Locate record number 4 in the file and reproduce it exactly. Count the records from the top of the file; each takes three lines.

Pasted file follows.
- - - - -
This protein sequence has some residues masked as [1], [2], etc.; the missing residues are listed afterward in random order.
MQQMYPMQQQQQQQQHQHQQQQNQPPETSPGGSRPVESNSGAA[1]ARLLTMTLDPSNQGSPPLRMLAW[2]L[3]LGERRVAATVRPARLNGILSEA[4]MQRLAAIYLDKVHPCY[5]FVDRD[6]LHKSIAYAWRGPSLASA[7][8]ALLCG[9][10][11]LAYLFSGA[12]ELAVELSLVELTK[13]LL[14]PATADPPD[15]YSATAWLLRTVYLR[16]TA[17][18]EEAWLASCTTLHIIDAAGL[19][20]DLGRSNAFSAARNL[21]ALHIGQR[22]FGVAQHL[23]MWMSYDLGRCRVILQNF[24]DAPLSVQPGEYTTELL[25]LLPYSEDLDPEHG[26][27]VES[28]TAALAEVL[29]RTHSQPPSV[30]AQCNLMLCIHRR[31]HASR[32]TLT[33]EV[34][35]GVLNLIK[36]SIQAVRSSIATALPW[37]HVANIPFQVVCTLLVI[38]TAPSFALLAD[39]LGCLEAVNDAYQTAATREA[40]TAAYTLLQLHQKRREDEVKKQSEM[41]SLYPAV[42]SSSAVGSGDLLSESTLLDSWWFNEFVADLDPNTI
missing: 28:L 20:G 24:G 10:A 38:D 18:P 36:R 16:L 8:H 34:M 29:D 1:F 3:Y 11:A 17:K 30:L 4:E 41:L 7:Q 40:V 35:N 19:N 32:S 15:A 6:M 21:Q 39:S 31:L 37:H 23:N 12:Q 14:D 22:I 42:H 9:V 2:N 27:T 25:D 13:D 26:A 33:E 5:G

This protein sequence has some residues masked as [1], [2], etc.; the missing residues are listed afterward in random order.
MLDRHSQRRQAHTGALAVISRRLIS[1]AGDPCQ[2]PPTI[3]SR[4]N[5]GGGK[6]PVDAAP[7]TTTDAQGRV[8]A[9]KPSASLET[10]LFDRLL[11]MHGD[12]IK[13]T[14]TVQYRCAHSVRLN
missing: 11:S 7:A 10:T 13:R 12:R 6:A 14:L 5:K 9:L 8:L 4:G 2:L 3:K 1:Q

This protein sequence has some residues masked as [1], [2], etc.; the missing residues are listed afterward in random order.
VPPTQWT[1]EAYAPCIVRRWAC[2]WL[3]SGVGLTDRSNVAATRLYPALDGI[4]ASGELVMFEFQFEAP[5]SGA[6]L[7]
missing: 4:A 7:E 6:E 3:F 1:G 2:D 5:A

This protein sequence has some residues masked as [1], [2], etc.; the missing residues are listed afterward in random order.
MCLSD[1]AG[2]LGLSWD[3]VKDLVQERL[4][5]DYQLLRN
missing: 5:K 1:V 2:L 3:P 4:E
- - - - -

This protein sequence has some residues masked as [1], [2], etc.; the missing residues are listed afterward in random order.
MCLSD[1]AG[2]LGLSWD[3]VKDLVQERL[4][5]DYQLLRN
missing: 5:K 1:V 2:L 3:P 4:E